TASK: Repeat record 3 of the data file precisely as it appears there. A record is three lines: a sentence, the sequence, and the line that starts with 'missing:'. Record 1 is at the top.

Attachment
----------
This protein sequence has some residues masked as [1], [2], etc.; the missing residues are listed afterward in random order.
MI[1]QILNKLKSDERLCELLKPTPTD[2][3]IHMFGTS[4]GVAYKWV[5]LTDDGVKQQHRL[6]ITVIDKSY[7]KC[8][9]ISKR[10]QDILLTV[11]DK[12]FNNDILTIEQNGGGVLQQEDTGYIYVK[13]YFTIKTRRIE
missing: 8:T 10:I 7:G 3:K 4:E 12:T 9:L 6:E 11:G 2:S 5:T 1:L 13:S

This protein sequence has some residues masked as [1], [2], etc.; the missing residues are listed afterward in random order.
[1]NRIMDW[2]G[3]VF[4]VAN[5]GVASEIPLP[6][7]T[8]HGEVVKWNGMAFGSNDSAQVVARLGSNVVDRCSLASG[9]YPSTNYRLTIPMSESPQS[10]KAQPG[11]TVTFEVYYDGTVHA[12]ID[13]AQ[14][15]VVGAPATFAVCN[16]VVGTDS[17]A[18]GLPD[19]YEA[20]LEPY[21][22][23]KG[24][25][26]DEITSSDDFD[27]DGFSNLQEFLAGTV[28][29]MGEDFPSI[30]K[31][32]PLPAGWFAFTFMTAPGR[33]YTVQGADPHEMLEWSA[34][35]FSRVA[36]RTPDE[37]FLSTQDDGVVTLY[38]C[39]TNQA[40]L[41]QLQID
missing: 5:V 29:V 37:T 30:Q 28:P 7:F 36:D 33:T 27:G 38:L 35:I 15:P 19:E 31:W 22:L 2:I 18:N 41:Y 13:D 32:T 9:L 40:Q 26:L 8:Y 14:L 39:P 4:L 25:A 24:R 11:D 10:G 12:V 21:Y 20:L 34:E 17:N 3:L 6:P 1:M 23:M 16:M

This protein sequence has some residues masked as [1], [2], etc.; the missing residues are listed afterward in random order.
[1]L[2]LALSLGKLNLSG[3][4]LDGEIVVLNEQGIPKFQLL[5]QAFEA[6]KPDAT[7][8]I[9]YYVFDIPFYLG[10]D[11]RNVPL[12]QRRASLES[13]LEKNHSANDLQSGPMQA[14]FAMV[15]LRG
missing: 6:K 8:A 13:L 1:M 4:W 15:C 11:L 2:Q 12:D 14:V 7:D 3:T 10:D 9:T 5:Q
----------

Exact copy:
This protein sequence has some residues masked as [1], [2], etc.; the missing residues are listed afterward in random order.
[1]L[2]LALSLGKLNLSG[3][4]LDGEIVVLNEQGIPKFQLL[5]QAFEA[6]KPDAT[7][8]I[9]YYVFDIPFYLG[10]D[11]RNVPL[12]QRRASLES[13]LEKNHSANDLQSGPMQA[14]FAMV[15]LRG
missing: 6:K 8:A 13:L 1:M 4:W 15:C 11:L 2:Q 12:D 14:V 7:D 3:T 10:D 9:T 5:Q